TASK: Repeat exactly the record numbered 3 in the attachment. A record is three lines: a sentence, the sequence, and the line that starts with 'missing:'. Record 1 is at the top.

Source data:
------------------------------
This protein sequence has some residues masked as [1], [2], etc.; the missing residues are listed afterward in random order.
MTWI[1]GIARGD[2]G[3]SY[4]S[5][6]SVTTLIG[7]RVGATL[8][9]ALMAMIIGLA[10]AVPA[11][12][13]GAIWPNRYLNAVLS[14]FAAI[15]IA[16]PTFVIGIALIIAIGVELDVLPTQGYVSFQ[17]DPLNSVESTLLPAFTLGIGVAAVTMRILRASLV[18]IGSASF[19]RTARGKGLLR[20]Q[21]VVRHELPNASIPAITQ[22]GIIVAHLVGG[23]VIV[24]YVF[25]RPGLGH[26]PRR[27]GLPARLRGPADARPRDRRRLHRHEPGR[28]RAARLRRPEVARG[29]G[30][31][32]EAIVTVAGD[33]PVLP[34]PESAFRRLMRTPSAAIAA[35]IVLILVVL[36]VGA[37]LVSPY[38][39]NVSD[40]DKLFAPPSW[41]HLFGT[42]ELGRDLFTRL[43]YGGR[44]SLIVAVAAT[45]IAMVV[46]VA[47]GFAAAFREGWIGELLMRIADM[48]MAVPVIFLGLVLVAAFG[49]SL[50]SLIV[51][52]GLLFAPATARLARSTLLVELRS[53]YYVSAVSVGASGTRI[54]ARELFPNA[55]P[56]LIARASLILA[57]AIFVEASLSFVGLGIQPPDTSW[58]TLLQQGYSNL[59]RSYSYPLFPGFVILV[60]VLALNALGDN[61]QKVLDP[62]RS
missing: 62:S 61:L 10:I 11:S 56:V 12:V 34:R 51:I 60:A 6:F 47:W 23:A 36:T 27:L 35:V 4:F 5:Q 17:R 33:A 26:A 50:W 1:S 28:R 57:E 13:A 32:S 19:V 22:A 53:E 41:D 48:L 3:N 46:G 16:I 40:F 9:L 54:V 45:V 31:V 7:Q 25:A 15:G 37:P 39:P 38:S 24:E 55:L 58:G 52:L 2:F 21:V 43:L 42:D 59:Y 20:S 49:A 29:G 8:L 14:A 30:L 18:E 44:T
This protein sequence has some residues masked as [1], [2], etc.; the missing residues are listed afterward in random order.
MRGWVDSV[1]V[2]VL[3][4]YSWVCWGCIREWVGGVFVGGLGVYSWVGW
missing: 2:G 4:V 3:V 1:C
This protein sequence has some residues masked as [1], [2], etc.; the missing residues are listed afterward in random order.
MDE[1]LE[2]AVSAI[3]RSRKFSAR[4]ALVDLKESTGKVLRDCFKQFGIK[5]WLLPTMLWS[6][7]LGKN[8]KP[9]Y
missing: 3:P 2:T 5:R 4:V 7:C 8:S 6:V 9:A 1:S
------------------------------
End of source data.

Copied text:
This protein sequence has some residues masked as [1], [2], etc.; the missing residues are listed afterward in random order.
MDE[1]LE[2]AVSAI[3]RSRKFSAR[4]ALVDLKESTGKVLRDCFKQFGIK[5]WLLPTMLWS[6][7]LGKN[8]KP[9]Y
missing: 3:P 2:T 5:R 4:V 7:C 8:S 6:V 9:A 1:S